Cécile McLorin Salvant went big in 2019. Chosen best artist in DownBeat magazine’s annual critics poll, she spent a good chunk of the year working with larger ensembles than she tends to: collaborating with Darcy James Argue on her long-form work “Ogresse,” touring with both the all-women supergroup Artemis (whose debut album is expected this year) and with Christian Sands and the Monterey All-Stars (their Boston stop came in March).
On Friday at Jordan Hall, however, the Celebrity Series of Boston presented her in a thrilling duo performance with her longtime accompanist Aaron Diehl.
The format heightened the focus on Salvant’s penchants for shifting dynamics and storytelling — the latter both literal and in her gift for inhabiting the lyrics of the songs she chooses to sing. Salvant’s voice is a phenomenal instrument, but those other, more theatrical elements are equally arresting.
Salvant, 30, made self-deprecating fun of an original she opened the set with, one she had written years earlier as “an overdramatic reaction” to a romantic situation. She turned to Diehl and asked whether the next song should go up or down emotionally, and when he pointed his hand way up, she chose “Devil May Care” — whose title, she deadpanned, has been her New Year’s resolution the past three years.
They followed with a more downbeat number about romantic obsession, Noël Coward’s “Mad About the Boy,” Salvant commenting afterward that an alternate version of the tune had included the lyric “My wife thinks I’m crazy, but I’m mad about the boy.”
Next came the Bert Williams classic, “Nobody.” Salvant spoke of her fascination with the “subterranean stories” of lesser-known figures from jazz’s past, praised Williams as an incredible satirist with a biting wit, but admitted that finding he’d been a Black man who performed in blackface “hard to understand and to swallow.”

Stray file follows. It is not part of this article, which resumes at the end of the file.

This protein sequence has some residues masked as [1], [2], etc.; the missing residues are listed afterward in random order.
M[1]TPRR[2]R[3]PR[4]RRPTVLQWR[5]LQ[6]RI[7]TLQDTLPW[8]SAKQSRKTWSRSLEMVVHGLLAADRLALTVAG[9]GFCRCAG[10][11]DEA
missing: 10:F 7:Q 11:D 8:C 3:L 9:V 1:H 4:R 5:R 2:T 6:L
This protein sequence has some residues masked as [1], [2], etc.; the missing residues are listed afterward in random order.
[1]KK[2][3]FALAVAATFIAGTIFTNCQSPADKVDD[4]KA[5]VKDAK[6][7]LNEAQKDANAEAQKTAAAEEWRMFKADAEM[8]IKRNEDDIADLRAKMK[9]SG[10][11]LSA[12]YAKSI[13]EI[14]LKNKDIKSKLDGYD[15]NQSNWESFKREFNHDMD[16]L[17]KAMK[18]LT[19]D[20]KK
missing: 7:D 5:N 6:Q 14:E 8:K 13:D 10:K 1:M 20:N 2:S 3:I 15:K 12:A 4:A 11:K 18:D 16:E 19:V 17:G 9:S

Such ambiguity was absent from the jubilant “Jeepers Creepers,” and then Diehl got a tune to himself. He chose Fats Waller’s "Viper’s Drag,” explained that “viper” referred to marijuana, and, assured that the substance was now legal in Massachusetts, joked, “Well, I wish I had known. This would have been a very different concert.”
Diehl, whose trio album “The Vagabond” comes out Friday, demonstrated his own flare for pyrotechnics and musical dynamics, shifting abruptly at one point from double-time stride to a soft, slow passage. Salvant, who’d watched while seated beside the piano, then took her own a cappella turn on the murder ballad “Ornie Wise,” eschewing her mic for most of it.
The mood brightened only gradually on the final two songs of the set (there would also be two encores). Salvant sang most of “Let’s Face the Music and Dance” with her eyes downcast, in stark contrast to the way she moved her focus around the hall locking eyes with audience members through most of the night. But then she clang, clang, clanged the clouds away with “The Trolley Song.”
CÉCILE McLORIN SALVANT AND AARON DIEHL
Presented by Celebrity Series of Boston. At Jordan Hall, Feb. 7
Bill Beuttler can be reached at firstname.lastname@example.org.